Timer Class in the Threading Module in Python

Timer Class in the Threading Module in Python

Threading is the technique of running multiple threads concurrently to achieve parallelism. In Python, we can implement threading using the threading module. Now, the threading module has a class Timer, which can be used to perform some action or run some code after x amount of time. In this article, we will see how we can use this class and understand it better with the help of an example. We will build an infinite timer.

the threading.Timer Class in Python

The Timer class is a subclass of the Thread class and can be used to execute code after some units of time. It accepts two arguments, namely, interval and function. interval refers to the number of seconds after which the code should be executed, and function is the call back function that should be called when the required time has elapsed. This class has two important functions, namely, start() and cancel(). start() method is used to start the timer and cancel() method is used to cancel it.

Timer objects don’t start by default. We have to call the start() method to launch them. And to stop a running timer, we can use the cancel() method.

Now that we are done with the theory, let us understand how we can practically use this class to create an infinite timer. Refer to the following code for the same.

from time import sleep
from threading import Timer
from datetime import datetime

class MyInfiniteTimer():
    """
    A Thread that executes infinitely
    """
    def __init__(self, t, hFunction):
        self.t = t
        self.hFunction = hFunction
        self.thread = Timer(self.t, self.handle_function)
        
    def handle_function(self):
        self.hFunction()
        self.thread = Timer(self.t, self.handle_function)
        self.thread.start()
        
    def start(self):
        self.thread = Timer(self.t, self.handle_function)
        self.thread.start()
        
    def cancel(self):
        self.thread.cancel()

def print_current_datetime():
    print(datetime.today())

t = MyInfiniteTimer(1, print_current_datetime)
t.start()
sleep(5)
t.cancel()
sleep(5)
t.start()
sleep(5)
t.cancel()

Output:

2021-10-31 05:51:20.754663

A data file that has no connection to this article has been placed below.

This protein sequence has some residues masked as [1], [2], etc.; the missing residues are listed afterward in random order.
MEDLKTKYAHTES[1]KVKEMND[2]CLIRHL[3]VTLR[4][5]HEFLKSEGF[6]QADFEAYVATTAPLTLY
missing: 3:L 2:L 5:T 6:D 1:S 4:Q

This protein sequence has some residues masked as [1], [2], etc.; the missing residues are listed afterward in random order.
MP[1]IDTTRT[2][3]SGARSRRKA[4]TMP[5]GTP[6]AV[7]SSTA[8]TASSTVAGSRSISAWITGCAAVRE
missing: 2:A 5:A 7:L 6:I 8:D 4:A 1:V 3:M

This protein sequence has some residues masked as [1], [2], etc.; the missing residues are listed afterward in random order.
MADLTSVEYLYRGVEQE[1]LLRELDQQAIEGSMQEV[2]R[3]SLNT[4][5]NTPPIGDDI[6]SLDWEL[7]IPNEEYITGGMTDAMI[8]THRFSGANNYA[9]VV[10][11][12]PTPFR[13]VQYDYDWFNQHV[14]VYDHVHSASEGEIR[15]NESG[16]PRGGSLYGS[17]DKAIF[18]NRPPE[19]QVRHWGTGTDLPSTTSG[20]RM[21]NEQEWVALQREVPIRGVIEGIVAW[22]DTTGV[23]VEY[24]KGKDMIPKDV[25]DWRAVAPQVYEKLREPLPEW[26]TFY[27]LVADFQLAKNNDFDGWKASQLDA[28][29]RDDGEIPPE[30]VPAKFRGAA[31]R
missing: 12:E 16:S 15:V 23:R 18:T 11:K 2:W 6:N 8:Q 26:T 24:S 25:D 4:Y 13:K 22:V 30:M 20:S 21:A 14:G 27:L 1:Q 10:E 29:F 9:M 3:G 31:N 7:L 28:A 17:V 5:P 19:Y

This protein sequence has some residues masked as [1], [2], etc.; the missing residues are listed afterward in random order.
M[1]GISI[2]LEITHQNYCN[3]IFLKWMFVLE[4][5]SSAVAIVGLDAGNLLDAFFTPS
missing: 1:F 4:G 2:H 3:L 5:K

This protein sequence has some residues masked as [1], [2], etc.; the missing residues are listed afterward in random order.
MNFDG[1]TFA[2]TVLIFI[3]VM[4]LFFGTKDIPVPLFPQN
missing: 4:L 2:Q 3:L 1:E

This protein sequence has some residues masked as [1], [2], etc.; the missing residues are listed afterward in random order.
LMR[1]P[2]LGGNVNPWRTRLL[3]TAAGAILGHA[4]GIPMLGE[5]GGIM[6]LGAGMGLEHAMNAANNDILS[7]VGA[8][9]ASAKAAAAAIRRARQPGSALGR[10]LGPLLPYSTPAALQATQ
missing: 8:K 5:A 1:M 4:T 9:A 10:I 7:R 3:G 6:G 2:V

2021-10-31 05:51:21.755083
2021-10-31 05:51:22.755459
2021-10-31 05:51:23.755838
2021-10-31 05:51:24.756172
2021-10-31 05:51:30.764942
2021-10-31 05:51:31.765281
2021-10-31 05:51:32.765605
2021-10-31 05:51:33.766017
2021-10-31 05:51:34.766357

As we can see, the MyInfiniteTimer class uses the Timer class. It accepts two arguments: t and hFunction, which refer to the number of seconds and the call back function for the Timer object. When a MyInfiniteTimer class object is created, the class’s constructor creates a new timer object but does not start it. The timer can be launched using the start() method of the MyInfiniteTimer class. And using the stop() method, the timer can be stopped. Once the current timer ends, the handler or the handle_function() creates a new timer with the same configurations as the previous timer and starts it.

To showcase the working of the MyInfiniteTimer class, we first created a new MyInfiniteTimer class object at line 29 and then called the start() method. Next, we waited for 5 seconds or let the timer run for 5 seconds. Then we stopped the timer and again waited for 5 seconds. Lastly, we repeated the last two processes, and then the program terminated.

Vaibhav Vaibhav avatar Vaibhav Vaibhav avatar

Vaibhav is an artificial intelligence and cloud computing stan. He likes to build end-to-end full-stack web and mobile applications. Besides computer science and technology, he loves playing cricket and badminton, going on bike rides, and doodling.

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